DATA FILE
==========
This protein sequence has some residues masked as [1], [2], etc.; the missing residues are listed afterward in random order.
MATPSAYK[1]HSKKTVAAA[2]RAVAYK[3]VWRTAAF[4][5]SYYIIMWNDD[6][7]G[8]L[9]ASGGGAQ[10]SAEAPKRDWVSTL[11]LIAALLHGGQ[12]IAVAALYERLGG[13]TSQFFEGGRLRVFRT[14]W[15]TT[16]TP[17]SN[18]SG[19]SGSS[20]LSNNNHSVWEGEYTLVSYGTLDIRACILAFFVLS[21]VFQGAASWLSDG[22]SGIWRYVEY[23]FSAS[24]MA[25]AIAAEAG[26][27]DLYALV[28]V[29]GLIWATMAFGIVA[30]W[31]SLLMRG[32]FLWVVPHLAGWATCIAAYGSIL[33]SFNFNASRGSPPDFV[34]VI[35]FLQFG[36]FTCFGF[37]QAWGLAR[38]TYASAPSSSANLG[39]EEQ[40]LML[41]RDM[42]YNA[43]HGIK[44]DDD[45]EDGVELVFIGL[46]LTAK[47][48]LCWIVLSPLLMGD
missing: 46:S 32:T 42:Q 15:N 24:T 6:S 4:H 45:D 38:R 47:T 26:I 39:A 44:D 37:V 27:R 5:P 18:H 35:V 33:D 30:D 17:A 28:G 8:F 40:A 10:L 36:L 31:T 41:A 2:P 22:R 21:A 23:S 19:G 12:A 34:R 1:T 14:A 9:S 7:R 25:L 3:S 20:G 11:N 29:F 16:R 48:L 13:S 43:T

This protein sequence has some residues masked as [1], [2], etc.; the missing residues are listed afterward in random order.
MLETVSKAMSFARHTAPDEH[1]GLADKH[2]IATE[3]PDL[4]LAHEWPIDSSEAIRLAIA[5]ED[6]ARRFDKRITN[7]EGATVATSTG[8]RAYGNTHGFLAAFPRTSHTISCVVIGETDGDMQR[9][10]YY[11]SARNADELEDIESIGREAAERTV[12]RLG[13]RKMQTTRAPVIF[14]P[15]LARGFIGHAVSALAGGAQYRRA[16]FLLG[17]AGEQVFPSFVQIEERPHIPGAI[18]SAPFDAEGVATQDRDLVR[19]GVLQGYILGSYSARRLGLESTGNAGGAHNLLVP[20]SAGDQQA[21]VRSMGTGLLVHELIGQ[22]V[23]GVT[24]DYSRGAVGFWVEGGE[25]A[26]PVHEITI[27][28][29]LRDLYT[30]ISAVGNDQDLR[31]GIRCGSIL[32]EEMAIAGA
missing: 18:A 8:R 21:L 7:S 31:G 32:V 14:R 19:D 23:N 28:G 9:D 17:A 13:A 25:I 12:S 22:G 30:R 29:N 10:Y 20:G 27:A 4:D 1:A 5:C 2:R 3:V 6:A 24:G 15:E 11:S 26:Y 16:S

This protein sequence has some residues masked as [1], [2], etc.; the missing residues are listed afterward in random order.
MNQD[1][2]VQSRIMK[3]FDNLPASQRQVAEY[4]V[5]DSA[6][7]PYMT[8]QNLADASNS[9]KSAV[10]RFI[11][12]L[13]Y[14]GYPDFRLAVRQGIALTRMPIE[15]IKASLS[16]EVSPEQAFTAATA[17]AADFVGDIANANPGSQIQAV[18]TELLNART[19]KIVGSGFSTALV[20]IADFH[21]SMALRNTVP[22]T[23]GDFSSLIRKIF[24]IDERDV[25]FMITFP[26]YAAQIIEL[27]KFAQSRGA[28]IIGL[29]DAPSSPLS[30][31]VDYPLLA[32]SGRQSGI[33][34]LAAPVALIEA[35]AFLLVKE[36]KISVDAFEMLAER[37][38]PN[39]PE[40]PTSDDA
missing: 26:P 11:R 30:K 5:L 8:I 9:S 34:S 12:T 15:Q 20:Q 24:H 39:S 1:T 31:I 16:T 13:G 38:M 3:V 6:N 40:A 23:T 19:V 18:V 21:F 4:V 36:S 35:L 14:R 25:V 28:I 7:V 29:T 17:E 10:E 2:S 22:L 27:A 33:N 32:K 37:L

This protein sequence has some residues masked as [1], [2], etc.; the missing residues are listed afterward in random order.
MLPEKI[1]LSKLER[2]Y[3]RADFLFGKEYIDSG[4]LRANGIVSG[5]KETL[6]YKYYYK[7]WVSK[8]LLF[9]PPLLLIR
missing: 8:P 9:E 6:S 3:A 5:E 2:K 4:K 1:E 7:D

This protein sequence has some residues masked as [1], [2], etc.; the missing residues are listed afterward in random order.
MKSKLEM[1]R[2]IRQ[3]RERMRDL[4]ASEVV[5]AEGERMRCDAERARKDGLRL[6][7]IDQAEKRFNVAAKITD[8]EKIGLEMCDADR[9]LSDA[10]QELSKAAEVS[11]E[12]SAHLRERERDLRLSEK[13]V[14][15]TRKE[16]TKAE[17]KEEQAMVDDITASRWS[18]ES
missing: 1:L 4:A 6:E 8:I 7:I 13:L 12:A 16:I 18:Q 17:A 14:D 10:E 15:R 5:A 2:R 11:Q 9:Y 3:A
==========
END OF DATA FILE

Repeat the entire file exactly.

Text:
This protein sequence has some residues masked as [1], [2], etc.; the missing residues are listed afterward in random order.
MATPSAYK[1]HSKKTVAAA[2]RAVAYK[3]VWRTAAF[4][5]SYYIIMWNDD[6][7]G[8]L[9]ASGGGAQ[10]SAEAPKRDWVSTL[11]LIAALLHGGQ[12]IAVAALYERLGG[13]TSQFFEGGRLRVFRT[14]W[15]TT[16]TP[17]SN[18]SG[19]SGSS[20]LSNNNHSVWEGEYTLVSYGTLDIRACILAFFVLS[21]VFQGAASWLSDG[22]SGIWRYVEY[23]FSAS[24]MA[25]AIAAEAG[26][27]DLYALV[28]V[29]GLIWATMAFGIVA[30]W[31]SLLMRG[32]FLWVVPHLAGWATCIAAYGSIL[33]SFNFNASRGSPPDFV[34]VI[35]FLQFG[36]FTCFGF[37]QAWGLAR[38]TYASAPSSSANLG[39]EEQ[40]LML[41]RDM[42]YNA[43]HGIK[44]DDD[45]EDGVELVFIGL[46]LTAK[47][48]LCWIVLSPLLMGD
missing: 46:S 32:T 42:Q 15:N 24:T 6:S 4:H 45:D 38:R 47:T 26:I 39:A 44:D 37:V 27:R 5:P 18:H 35:V 33:D 30:D 17:A 28:G 8:F 40:A 10:L 36:L 31:T 41:A 2:P 22:R 21:A 23:S 19:G 12:A 34:R 1:T 14:A 9:S 7:R 25:L 3:S 20:G 11:N 29:F 16:R 48:L 13:S 43:T

This protein sequence has some residues masked as [1], [2], etc.; the missing residues are listed afterward in random order.
MLETVSKAMSFARHTAPDEH[1]GLADKH[2]IATE[3]PDL[4]LAHEWPIDSSEAIRLAIA[5]ED[6]ARRFDKRITN[7]EGATVATSTG[8]RAYGNTHGFLAAFPRTSHTISCVVIGETDGDMQR[9][10]YY[11]SARNADELEDIESIGREAAERTV[12]RLG[13]RKMQTTRAPVIF[14]P[15]LARGFIGHAVSALAGGAQYRRA[16]FLLG[17]AGEQVFPSFVQIEERPHIPGAI[18]SAPFDAEGVATQDRDLVR[19]GVLQGYILGSYSARRLGLESTGNAGGAHNLLVP[20]SAGDQQA[21]VRSMGTGLLVHELIGQ[22]V[23]GVT[24]DYSRGAVGFWVEGGE[25]A[26]PVHEITI[27][28][29]LRDLYT[30]ISAVGNDQDLR[31]GIRCGSIL[32]EEMAIAGA
missing: 18:A 8:R 21:L 7:S 31:G 32:V 14:R 19:D 23:N 28:G 9:D 17:A 13:A 25:I 12:S 22:G 30:R 29:N 10:Y 20:G 27:A 4:D 1:A 5:C 2:R 3:V 6:A 24:G 15:E 11:S 26:Y 16:S

This protein sequence has some residues masked as [1], [2], etc.; the missing residues are listed afterward in random order.
MNQD[1][2]VQSRIMK[3]FDNLPASQRQVAEY[4]V[5]DSA[6][7]PYMT[8]QNLADASNS[9]KSAV[10]RFI[11][12]L[13]Y[14]GYPDFRLAVRQGIALTRMPIE[15]IKASLS[16]EVSPEQAFTAATA[17]AADFVGDIANANPGSQIQAV[18]TELLNART[19]KIVGSGFSTALV[20]IADFH[21]SMALRNTVP[22]T[23]GDFSSLIRKIF[24]IDERDV[25]FMITFP[26]YAAQIIEL[27]KFAQSRGA[28]IIGL[29]DAPSSPLS[30][31]VDYPLLA[32]SGRQSGI[33][34]LAAPVALIEA[35]AFLLVKE[36]KISVDAFEMLAER[37][38]PN[39]PE[40]PTSDDA
missing: 26:P 11:R 30:K 5:L 8:I 9:S 34:S 12:T 15:Q 20:Q 24:H 39:S 1:T 31:I 16:T 13:G 38:M 3:V 6:N 40:A 23:T 19:V 18:V 21:F 4:V 36:S 35:L 14:R 25:V 28:I 7:V 29:T 17:E 10:E 2:S 22:L 27:A 33:N 32:K 37:L

This protein sequence has some residues masked as [1], [2], etc.; the missing residues are listed afterward in random order.
MLPEKI[1]LSKLER[2]Y[3]RADFLFGKEYIDSG[4]LRANGIVSG[5]KETL[6]YKYYYK[7]WVSK[8]LLF[9]PPLLLIR
missing: 8:P 9:E 6:S 3:A 5:E 2:K 4:K 1:E 7:D

This protein sequence has some residues masked as [1], [2], etc.; the missing residues are listed afterward in random order.
MKSKLEM[1]R[2]IRQ[3]RERMRDL[4]ASEVV[5]AEGERMRCDAERARKDGLRL[6][7]IDQAEKRFNVAAKITD[8]EKIGLEMCDADR[9]LSDA[10]QELSKAAEVS[11]E[12]SAHLRERERDLRLSEK[13]V[14][15]TRKE[16]TKAE[17]KEEQAMVDDITASRWS[18]ES
missing: 1:L 4:A 6:E 8:I 7:I 13:L 12:A 16:I 18:Q 17:A 14:D 10:E 15:R 5:A 2:R 11:Q 9:Y 3:A